Archive for the ‘Lifestyle’ Category:

Chinese Government Unveils Walking Lanes To Deal With ‘Phone Addicts’

The Chinese government has a reputation for brutal efficiency and a questionable record of human rights. They are known throughout the western world for censoring the large chunks of the internet from their citizens. That’s why it comes as such a surprise that the city of Chongqing in China has reportedly set up the country’s first sidewalk for ‘mobile phone addicts’.

It just goes to show, when you make something illegal it becomes far more attractive than it was before it was banned. Just look at drugs. Internet addiction in China is now deemed such a ‘serious problem’ that China is estimated to have some 300 internet addiction centres spread across the nation aimed at dealing with a generation of mobile phone users who just can’t switch off.

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China’s New Phone Walkways

With hundreds of thousand of young Chinese people hooked to their phones the government has rolled out ‘treatment camps’ to squash what it sees as a plague of economically inactive young people. The government is currently investigating the death of a teenager who was allegedly beaten to death in a camp designed to treat Internet addiction, state media said last month. Fifteen year old Deng Senshan died less than a day after his parents sent him to the camp in southern Guangxi province.

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Happy Chinese Phone Users

This problem is, of course, not limited to the region. We all know that feeling, perhaps you forgot your phone and had to idly twiddle you fingers for the entire journey to work. Perhaps you actively chose not to but a mobile contract. Either way, you’ll soon find yourself with an unshakable urge to be plugged in just like everyone else.

Remember, it could be a lot worse. You could live in China…

Anti-internet Camp China

Anti-internet Camp China

Anti-internet Camp China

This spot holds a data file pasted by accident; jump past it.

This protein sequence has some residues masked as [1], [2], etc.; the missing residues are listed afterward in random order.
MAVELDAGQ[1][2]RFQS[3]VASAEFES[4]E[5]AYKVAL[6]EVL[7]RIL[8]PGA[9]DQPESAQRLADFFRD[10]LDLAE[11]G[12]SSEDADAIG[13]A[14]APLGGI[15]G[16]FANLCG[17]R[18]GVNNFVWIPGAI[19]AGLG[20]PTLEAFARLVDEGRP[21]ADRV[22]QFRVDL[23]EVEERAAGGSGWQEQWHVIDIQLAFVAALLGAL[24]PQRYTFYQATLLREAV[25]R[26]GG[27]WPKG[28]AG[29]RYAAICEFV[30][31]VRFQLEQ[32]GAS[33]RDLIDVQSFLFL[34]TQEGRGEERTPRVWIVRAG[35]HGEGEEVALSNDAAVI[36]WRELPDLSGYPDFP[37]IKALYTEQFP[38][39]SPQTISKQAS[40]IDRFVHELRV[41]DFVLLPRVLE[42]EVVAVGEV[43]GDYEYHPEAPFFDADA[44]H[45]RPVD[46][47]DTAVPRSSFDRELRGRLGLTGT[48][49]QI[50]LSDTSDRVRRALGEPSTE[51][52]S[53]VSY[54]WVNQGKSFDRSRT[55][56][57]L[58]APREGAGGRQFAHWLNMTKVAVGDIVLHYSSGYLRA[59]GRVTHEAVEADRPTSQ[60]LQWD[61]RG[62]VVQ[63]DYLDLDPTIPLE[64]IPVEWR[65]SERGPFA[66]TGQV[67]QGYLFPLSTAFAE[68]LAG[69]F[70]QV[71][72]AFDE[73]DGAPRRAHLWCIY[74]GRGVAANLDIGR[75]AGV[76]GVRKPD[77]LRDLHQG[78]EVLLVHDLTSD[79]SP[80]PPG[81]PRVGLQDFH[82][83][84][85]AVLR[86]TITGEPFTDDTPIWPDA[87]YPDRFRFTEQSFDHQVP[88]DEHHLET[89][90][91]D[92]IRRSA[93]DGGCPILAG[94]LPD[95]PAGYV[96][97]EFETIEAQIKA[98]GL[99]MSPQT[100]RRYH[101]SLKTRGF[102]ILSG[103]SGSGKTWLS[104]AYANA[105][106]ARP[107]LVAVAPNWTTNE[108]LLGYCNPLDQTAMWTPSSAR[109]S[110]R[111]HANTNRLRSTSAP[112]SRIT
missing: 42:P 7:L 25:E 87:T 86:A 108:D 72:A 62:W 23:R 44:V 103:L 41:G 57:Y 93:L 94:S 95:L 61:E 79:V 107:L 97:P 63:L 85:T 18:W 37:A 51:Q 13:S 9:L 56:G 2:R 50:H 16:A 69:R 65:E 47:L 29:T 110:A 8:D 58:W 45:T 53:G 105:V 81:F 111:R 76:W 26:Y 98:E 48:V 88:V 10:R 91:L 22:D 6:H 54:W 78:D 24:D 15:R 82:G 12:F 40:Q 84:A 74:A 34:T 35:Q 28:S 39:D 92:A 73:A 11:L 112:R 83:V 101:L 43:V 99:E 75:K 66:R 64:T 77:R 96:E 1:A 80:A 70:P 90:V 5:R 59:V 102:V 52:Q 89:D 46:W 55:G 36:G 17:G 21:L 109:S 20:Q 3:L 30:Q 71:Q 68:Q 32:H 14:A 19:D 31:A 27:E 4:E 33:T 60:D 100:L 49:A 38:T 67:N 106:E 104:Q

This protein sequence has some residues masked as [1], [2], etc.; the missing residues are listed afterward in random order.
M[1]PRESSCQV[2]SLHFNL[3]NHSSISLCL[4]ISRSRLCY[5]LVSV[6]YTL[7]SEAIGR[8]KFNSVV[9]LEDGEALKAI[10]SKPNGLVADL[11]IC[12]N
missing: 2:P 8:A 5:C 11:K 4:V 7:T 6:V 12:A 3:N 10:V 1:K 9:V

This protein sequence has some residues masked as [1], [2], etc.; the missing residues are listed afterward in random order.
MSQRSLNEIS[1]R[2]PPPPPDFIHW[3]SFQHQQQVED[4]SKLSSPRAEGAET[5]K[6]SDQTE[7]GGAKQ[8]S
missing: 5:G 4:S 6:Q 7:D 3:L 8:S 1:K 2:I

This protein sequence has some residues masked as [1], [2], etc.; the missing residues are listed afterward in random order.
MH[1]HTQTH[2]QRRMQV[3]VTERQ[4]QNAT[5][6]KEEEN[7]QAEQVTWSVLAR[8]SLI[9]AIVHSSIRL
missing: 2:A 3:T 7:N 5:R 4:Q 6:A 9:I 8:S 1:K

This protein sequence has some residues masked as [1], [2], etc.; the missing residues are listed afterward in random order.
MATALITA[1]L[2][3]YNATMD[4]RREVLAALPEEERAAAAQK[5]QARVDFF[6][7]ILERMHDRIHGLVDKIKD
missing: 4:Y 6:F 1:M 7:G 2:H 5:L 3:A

Anti-internet Camp China

China Web Junkies: The New York Times

A short documentary made last year about the Chinese boot-camp-style treatment center for young men who are deemed to be “addicted” to the Internet.

Why Cycling Through London Can Lead To An Early Grave

BBC News published an article today reflecting upon a recent study which suggests walking or cycling to work, as opposed to driving, can positively increase ones mood and subsequently improve wellbeing.

According to the study, conducted at the University of East Anglia (UEA): active commuters felt better able to concentrate and under less strain than their motorist counterparts – suggesting that even travelling by (historically ridiculed) public transport was preferable to driving.

Narrow window. Photo credit: Matthew Kirby

Unfair advantage. Photo credit: Matthew Kirby

Carried out at UEA’s Norwich Medical School and the Centre for Health Economics at the University of York, the study considered nearly 18,000 adult commuters from across the UK. Of this group 73% said they went to work by car, 13% walked and 3% cycled to work while about 11% used public transport on their commute.

The study took into account feelings of worthlessness, unhappiness, sleepless nights, and being unable to face problems, establishing that those who had an active commute are found to compose a higher level of wellbeing than those who travelled by car or public transport.

Substantial evidence…it would seem, although being from London and commuting through south, central and east London by bicycle I understand, quite emotively, the obstacles which can cause distress.

Tower Bridge. Photo credit: Matthew Kirby

Tower Bridge, London. Photo credit: Matthew Kirby

Although the morning cycle offers a mild breath of fresh air, economic benefits and debatable health advantages, it also carries with it a breadth of stress, induced by danger: careless cab drivers; reckless bus routes and rage-fuelled pedestrians.

“It is stressful stuck behind a cyclist because they believe sitting in the middle of the road is safest. Take cyclists out of the equation and the drive to work becomes one of peace and serenity before a hectic day.” – One user comments on the article.

Photo credit: Matthew Kirby

Stay Back! Photo credit: Matthew Kirby

There is an evident level of animosity towards cyclists, which is often untoward, unjustifiable and one I strongly believe stems from a Jeremy Clarkson ‘cars rule everything around me’ culture.

On most days cycling to work I encounter at least one malicious motorist, spend half my journey trapped between two buses or being terrorised by articulated lorries – who insist on either pulling out in front of me, cutting me up, preventing any efforts of mine to overtake (or even all three), all while tarnishing a decal which reads “Cyclists Stay Back!’. Its tarmac bullying at its worse.